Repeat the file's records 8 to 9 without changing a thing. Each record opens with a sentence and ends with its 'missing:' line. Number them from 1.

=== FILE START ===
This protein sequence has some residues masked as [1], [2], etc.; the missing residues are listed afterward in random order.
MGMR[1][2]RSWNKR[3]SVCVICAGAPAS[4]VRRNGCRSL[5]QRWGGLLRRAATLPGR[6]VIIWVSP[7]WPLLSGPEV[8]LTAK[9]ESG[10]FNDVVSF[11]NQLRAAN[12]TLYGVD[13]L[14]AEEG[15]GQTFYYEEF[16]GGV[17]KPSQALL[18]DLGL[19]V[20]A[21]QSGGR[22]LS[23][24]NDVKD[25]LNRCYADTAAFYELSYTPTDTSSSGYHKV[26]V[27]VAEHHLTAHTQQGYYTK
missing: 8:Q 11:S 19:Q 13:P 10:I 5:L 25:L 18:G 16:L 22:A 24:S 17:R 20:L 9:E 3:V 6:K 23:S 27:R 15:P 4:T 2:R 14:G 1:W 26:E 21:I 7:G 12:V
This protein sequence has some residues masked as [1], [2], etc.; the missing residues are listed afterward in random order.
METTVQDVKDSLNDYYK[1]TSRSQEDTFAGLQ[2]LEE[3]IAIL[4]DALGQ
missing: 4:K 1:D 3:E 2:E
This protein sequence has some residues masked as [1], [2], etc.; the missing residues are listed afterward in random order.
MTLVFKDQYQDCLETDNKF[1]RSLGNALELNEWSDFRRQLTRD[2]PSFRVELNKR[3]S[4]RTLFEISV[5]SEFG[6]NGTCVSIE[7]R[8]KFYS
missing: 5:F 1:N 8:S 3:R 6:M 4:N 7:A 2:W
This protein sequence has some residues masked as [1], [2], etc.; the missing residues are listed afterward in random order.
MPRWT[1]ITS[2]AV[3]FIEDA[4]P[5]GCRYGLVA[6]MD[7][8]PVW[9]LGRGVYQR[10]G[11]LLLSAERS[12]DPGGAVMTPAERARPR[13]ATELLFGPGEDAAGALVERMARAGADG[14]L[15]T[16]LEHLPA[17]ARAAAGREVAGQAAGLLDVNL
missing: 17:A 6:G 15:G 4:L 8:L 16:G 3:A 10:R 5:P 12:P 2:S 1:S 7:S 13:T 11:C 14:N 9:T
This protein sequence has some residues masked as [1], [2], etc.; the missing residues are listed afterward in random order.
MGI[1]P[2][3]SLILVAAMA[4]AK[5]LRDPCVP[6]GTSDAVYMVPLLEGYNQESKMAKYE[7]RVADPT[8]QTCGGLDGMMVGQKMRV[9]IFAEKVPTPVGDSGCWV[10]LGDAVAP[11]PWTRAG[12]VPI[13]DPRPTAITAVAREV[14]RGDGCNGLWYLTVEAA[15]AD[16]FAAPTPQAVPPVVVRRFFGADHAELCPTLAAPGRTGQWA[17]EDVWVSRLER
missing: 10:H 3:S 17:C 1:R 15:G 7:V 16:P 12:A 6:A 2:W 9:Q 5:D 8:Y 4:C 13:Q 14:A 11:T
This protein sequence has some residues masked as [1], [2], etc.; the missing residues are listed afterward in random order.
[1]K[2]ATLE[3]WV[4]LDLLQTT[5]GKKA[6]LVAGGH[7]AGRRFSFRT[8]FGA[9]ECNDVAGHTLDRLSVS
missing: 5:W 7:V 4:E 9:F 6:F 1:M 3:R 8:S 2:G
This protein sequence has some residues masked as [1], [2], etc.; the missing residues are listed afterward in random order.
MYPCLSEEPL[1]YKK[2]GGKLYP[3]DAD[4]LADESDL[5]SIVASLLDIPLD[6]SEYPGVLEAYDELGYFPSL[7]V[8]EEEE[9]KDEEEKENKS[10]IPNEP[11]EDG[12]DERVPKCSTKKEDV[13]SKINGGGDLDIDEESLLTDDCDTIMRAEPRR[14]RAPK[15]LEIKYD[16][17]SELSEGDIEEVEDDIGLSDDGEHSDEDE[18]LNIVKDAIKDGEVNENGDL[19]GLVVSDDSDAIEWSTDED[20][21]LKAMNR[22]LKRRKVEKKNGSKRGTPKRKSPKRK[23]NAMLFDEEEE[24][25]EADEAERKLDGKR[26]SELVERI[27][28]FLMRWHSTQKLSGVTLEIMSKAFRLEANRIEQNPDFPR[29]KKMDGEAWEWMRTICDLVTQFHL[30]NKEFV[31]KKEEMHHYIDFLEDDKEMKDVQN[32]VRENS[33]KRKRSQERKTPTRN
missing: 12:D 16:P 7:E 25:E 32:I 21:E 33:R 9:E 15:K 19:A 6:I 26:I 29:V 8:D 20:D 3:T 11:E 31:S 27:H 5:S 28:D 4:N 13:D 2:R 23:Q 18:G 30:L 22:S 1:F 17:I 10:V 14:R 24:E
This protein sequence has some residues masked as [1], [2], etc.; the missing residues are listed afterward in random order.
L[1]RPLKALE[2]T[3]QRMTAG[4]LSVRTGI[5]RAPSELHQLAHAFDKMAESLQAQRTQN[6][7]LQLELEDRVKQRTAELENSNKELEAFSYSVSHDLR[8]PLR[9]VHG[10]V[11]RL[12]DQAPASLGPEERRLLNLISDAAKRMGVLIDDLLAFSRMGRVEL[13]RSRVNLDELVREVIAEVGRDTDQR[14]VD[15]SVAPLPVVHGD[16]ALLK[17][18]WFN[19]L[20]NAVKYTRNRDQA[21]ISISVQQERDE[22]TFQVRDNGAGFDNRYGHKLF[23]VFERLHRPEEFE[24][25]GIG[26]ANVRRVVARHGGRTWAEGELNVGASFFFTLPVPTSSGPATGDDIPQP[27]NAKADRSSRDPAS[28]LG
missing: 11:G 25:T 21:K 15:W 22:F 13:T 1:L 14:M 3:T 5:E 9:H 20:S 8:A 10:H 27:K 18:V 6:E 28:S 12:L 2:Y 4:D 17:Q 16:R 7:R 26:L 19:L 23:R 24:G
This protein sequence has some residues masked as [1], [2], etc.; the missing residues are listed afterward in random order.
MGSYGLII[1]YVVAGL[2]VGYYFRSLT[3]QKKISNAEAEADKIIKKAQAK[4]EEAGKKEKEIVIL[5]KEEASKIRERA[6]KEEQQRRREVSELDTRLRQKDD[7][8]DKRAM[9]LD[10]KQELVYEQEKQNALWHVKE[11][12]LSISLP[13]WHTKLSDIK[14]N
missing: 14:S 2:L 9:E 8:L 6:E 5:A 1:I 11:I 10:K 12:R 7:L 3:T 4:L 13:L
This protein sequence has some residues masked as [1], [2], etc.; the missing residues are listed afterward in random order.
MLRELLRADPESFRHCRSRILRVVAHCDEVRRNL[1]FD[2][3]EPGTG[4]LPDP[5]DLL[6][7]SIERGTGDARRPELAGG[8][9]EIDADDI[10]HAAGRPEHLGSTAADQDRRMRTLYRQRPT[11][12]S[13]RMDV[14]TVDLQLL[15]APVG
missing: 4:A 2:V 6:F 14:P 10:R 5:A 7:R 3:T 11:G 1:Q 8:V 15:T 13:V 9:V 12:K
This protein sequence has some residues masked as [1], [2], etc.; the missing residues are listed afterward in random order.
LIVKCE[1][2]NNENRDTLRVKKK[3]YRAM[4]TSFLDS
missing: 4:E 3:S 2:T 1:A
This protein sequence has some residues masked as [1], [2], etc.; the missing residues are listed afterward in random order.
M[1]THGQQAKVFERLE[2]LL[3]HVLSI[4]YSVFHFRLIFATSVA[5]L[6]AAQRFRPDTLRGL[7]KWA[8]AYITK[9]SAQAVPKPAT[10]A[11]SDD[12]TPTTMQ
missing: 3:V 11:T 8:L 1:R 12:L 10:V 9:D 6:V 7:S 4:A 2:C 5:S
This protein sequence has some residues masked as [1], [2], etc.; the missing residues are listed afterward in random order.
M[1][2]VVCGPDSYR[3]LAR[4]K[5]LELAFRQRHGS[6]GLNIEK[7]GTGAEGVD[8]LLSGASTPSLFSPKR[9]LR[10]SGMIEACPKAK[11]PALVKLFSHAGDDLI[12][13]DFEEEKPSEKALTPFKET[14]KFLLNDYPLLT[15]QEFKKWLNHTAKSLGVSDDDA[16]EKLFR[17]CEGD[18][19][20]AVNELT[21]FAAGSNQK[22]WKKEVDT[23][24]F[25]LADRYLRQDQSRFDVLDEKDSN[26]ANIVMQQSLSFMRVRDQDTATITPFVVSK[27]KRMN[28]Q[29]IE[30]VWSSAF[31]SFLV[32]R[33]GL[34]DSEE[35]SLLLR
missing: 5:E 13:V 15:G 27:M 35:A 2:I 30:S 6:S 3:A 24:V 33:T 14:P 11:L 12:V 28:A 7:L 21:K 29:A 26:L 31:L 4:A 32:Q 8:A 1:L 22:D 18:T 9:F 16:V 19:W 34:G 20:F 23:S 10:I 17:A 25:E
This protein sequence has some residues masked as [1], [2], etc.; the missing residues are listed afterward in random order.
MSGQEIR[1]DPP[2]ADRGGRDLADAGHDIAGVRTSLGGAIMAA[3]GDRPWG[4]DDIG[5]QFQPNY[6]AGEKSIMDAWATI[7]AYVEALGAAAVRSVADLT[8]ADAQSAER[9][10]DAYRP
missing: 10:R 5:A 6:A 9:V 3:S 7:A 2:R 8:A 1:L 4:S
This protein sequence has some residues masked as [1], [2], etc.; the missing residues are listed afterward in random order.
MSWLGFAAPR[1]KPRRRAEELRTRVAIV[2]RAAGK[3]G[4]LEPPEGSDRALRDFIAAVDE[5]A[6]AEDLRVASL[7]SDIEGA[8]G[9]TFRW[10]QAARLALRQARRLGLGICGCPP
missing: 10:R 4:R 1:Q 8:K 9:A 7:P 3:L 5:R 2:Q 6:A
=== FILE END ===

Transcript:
This protein sequence has some residues masked as [1], [2], etc.; the missing residues are listed afterward in random order.
L[1]RPLKALE[2]T[3]QRMTAG[4]LSVRTGI[5]RAPSELHQLAHAFDKMAESLQAQRTQN[6][7]LQLELEDRVKQRTAELENSNKELEAFSYSVSHDLR[8]PLR[9]VHG[10]V[11]RL[12]DQAPASLGPEERRLLNLISDAAKRMGVLIDDLLAFSRMGRVEL[13]RSRVNLDELVREVIAEVGRDTDQR[14]VD[15]SVAPLPVVHGD[16]ALLK[17][18]WFN[19]L[20]NAVKYTRNRDQA[21]ISISVQQERDE[22]TFQVRDNGAGFDNRYGHKLF[23]VFERLHRPEEFE[24][25]GIG[26]ANVRRVVARHGGRTWAEGELNVGASFFFTLPVPTSSGPATGDDIPQP[27]NAKADRSSRDPAS[28]LG
missing: 11:G 25:T 21:K 15:W 22:F 13:T 1:L 14:M 3:T 5:E 9:H 20:S 8:A 10:H 27:K 18:V 6:E 28:S 12:L 2:Y 4:D 17:Q 16:R 7:R 26:L 19:L 23:R 24:G
This protein sequence has some residues masked as [1], [2], etc.; the missing residues are listed afterward in random order.
MGSYGLII[1]YVVAGL[2]VGYYFRSLT[3]QKKISNAEAEADKIIKKAQAK[4]EEAGKKEKEIVIL[5]KEEASKIRERA[6]KEEQQRRREVSELDTRLRQKDD[7][8]DKRAM[9]LD[10]KQELVYEQEKQNALWHVKE[11][12]LSISLP[13]WHTKLSDIK[14]N
missing: 14:S 2:L 9:E 8:L 6:E 5:A 1:I 11:I 10:K 12:R 7:L 3:T 4:L 13:L